HDOE still finalizing plans for fall but says distance learning will continue for some

Coronavirus

Correction: Our original report stated that distance learning would continue for students in grades 6 through 12 with access to internet and a computer. The Department of Education said instead that the DOE is looking at a blended approach with distance learning options available. The correction has been made in the story.            

HONOLULU (KHON2) — Students are scheduled to return to school August 4. What adjustments will they make to welcome students back into the classroom after the global pandemic forced schools to shutter in March?

Social distancing, protective masks, online learning, school buses and transportation– What will school look like for students returning this fall?

In a Hawaii Department of Education COVID-19 update Tuesday, Dr. Christina Kishimoto said HDOE is still in the process of collecting data needed in order to finalize their plans.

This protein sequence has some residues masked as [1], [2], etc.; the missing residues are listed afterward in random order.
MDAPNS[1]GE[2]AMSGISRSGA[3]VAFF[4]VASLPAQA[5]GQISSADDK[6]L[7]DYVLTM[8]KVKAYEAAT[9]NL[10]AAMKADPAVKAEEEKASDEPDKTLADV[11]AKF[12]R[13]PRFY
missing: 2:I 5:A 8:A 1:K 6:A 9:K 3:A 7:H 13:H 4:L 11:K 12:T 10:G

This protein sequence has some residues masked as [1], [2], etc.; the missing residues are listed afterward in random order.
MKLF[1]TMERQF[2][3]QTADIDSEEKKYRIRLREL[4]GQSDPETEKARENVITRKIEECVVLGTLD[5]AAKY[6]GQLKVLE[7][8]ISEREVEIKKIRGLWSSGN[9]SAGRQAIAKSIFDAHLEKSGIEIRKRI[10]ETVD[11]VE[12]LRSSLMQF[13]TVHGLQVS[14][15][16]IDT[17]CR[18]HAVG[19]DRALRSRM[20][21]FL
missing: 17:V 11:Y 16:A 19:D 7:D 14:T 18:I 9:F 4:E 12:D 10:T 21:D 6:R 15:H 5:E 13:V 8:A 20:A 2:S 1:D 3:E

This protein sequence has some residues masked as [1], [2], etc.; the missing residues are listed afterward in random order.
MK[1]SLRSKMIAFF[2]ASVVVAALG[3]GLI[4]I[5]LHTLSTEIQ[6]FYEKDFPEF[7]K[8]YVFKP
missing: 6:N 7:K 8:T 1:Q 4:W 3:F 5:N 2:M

The DOE is looking at a blended approach with distance learning options available. Accommodations will be made for students without access or those who have special needs.

Hawaii state teachers association president Corey Rosenlee has concerns.

“What’s going to happen to a parent that just refuses to send their child, who is in elementary, to school? What’s going to be provided for them?” Rosenlee questioned.

Kishimoto said they will know more in the next six weeks, and they are working with the Department of Health and following CDC guidelines developing their strategy.

Another concern, whether or not school days will be cut.

Kishimoto stressed that the DOE “wants to avoid furloughs to the greatest extent possible” and they “want to make sure they have 180 instructional days.”

But she also acknowledged the enormous budget shortfall due to COVID-19 and recognized the challenges it poses. She is urging parents to reach out to lawmakers to make sure schools are funded.

“The most important thing, by far, is making sure our teachers, our staff and our keiki are healthy and safe,” Rosenlee said. “That’s got to be the number one priority. South Korea opened up their schools and immediately there was a breakout and they had to close them again. That doesn’t help anyone.”

Kishimoto said the DOE is creating a website for parents and students that should be up and running soon. She encouraged parents to contact their area superintendent with questions and concerns.

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